A judge has approved Apple’s $450 million e-book settlement


U.S. District Judge Denise Cote has granted Preliminary approval to Apple’s proposed $450 million settlement for claims that it colluded with the five major U.S. publishers to increase e-book prices. The settlement fee is still pending the appeal of Judge Cote’s 2013 ruling, but if it stands, Apple will pay $400 million to consumers and $50 million to lawyers. However, Judge Cote says she was deeply troubled by a provision that could see Apple pay as little as $70 million. Apple first came under fire for e-book price fixing in 2012, when the company was accused of conspiring with Hachette, Penguin, Random House, HarperCollins and Simon & Schuster to drive down the price of e-books in order to loosen Amazon’s death grip on the market. The publishers all reached settlements with the state, while Apple only filed its $450 million proposal last month.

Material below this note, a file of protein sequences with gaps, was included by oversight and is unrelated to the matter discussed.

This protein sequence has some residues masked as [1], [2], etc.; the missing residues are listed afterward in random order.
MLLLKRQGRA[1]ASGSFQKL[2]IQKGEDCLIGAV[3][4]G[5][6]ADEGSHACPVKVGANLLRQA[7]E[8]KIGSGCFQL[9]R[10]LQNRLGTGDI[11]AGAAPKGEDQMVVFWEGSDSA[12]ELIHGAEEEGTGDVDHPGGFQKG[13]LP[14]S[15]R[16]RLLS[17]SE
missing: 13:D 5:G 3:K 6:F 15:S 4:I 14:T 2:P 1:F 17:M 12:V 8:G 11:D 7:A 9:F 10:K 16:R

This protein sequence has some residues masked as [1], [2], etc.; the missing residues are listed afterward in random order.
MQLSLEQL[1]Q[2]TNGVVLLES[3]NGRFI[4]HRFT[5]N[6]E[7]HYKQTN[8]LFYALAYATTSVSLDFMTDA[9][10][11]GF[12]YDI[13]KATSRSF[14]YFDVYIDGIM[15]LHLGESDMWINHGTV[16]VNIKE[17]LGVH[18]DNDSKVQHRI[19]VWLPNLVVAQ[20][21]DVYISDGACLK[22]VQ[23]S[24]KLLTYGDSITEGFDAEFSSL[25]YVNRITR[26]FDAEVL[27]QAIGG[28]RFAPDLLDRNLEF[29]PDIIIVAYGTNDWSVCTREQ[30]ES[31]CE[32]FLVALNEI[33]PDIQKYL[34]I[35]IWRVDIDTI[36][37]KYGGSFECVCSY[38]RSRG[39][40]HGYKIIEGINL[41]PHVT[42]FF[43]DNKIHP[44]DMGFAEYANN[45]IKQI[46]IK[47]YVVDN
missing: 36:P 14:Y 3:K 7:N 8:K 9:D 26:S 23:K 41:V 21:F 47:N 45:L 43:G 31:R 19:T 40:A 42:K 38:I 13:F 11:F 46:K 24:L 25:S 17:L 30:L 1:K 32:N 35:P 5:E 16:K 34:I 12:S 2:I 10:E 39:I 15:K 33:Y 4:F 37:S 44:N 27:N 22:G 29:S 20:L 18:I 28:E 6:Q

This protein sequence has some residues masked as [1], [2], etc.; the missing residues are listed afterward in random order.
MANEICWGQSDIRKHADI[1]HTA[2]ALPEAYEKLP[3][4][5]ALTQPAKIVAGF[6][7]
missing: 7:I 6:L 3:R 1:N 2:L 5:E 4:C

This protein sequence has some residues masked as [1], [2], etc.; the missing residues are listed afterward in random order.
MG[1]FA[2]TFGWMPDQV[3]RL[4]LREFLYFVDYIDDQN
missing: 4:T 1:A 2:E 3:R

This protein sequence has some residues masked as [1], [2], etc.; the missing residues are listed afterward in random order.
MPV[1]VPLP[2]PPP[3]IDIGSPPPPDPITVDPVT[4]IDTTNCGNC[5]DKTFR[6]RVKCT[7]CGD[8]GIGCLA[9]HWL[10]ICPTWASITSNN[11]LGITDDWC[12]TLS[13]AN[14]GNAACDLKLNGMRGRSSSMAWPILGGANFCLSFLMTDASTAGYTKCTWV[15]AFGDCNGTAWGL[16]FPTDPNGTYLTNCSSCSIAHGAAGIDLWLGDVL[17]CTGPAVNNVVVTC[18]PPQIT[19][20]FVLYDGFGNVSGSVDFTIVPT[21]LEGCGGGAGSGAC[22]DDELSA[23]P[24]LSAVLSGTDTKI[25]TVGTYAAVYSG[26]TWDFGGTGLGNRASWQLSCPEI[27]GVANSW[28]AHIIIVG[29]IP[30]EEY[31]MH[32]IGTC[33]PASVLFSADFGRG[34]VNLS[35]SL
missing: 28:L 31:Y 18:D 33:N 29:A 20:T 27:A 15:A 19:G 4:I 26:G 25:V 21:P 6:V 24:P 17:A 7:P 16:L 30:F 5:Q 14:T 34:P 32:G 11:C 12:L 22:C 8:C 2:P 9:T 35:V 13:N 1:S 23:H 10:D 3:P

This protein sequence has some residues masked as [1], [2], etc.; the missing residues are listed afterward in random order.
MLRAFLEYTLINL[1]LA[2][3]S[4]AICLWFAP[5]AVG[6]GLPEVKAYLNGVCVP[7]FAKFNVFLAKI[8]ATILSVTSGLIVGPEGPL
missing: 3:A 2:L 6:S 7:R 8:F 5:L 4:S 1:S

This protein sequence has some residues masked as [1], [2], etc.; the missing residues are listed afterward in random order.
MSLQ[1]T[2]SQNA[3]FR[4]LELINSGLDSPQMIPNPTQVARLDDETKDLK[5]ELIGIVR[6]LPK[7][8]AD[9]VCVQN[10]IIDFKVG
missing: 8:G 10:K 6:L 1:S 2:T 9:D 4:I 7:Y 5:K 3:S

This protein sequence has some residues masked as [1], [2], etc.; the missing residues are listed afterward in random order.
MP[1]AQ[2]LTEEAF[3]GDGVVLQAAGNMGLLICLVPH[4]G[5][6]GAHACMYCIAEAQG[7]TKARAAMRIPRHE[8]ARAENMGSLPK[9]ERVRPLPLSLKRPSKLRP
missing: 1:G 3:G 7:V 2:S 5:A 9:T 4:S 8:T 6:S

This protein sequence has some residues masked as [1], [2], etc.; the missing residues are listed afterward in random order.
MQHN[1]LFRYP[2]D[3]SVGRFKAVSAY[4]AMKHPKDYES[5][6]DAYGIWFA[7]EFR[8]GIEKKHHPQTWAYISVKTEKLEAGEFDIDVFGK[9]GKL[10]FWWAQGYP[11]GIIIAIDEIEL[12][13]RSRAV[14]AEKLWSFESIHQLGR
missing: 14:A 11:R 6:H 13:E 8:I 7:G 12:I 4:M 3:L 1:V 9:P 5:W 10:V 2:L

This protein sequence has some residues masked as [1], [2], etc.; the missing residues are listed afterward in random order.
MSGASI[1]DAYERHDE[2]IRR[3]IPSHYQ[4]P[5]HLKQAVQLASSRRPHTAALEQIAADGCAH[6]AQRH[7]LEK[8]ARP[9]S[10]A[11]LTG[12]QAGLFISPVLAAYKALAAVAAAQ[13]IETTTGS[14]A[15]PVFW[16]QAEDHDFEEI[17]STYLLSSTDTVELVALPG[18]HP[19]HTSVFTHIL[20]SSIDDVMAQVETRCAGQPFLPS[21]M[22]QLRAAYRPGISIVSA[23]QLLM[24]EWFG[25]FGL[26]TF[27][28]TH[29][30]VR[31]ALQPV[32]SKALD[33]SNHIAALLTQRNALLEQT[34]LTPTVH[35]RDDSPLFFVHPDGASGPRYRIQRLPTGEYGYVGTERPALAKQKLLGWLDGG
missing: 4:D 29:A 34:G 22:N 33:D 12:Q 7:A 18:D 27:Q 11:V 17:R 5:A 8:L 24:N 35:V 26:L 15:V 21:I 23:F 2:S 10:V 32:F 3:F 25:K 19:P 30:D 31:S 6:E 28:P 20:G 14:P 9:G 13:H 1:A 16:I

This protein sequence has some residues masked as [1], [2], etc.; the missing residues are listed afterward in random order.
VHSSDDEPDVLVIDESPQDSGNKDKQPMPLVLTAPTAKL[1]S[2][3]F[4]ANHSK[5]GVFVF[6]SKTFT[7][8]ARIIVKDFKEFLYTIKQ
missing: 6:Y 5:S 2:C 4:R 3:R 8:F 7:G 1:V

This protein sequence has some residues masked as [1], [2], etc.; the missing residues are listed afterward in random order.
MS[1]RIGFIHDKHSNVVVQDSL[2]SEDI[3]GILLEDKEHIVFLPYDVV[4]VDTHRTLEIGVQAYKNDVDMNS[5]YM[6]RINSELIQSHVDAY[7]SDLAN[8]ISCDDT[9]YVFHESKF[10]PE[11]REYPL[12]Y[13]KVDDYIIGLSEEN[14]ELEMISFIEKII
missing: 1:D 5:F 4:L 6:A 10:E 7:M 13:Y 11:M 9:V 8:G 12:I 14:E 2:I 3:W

The judge in the Apple e-book case has given preliminary approval to a proposed $450-million settlement, Reuters reports. Apple was found guilty in 2013 of colluding with five major publishers to fix e-book prices. The settlement will provide $400 million to consumers and $50 million to attorneys. The e-book price-fixing case found Apple had colluded with publishers to set e-book prices. It moved e-book pricing sales from a wholesale-retail model, in which retailers paid a flat rate to publishers and then set their own end prices, to an “agency model,” in which Apple took a percentage of an agreed-upon sales price. The judge determined that this resulted in raising e-book prices for consumers. Although it has completed the terms of the settlement, Apple filed an appeal that is moving through the courts. Terms of the settlement include reduced payments if Apple should win on appeal. If Apple wins on appeal, it will owe nothing; if the case is returned to U.S. District Court Judge Denise Cote’s court, Apple will pay just $50 million to consumers and $20 million in lawyers’ fees, an arrangement Cote had said was “most troubling.” Less than two weeks later, she has set aside her concerns. “The proposed settlement agreement is within the range of those that may be approved as fair and reasonable, such that notice to the class is appropriate,” Cote said. “Preliminary approval is granted.”

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